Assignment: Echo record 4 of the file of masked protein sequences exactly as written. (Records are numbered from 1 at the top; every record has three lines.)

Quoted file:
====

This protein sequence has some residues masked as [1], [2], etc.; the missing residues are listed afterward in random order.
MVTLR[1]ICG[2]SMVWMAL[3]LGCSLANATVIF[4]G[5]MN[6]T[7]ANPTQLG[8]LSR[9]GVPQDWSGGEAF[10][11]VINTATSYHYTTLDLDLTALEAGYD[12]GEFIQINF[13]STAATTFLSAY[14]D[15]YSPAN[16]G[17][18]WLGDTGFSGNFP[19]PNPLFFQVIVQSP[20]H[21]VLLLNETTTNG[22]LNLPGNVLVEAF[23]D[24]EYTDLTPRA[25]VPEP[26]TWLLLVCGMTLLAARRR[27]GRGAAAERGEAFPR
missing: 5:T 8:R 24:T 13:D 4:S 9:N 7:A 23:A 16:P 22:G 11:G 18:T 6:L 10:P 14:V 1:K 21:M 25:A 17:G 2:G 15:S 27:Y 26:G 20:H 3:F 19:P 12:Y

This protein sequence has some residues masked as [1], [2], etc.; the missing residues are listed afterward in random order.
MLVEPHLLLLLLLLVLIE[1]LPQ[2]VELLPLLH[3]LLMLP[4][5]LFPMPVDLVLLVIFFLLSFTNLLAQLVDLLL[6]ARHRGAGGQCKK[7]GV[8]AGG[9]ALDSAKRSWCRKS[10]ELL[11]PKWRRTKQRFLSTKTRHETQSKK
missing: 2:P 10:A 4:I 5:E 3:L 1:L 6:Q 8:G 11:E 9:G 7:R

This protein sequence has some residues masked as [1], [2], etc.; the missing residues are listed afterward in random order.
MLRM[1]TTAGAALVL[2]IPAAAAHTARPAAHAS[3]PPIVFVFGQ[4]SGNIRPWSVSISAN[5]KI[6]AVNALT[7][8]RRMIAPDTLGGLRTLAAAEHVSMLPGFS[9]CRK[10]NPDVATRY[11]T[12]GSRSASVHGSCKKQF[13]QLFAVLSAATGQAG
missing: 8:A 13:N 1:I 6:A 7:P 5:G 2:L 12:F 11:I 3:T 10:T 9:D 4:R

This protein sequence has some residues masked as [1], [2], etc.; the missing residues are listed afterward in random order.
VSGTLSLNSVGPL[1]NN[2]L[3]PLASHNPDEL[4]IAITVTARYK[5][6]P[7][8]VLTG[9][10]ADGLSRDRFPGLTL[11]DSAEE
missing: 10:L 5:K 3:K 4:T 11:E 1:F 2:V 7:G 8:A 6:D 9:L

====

This protein sequence has some residues masked as [1], [2], etc.; the missing residues are listed afterward in random order.
VSGTLSLNSVGPL[1]NN[2]L[3]PLASHNPDEL[4]IAITVTARYK[5][6]P[7][8]VLTG[9][10]ADGLSRDRFPGLTL[11]DSAEE
missing: 10:L 5:K 3:K 4:T 11:E 1:F 2:V 7:G 8:A 6:D 9:L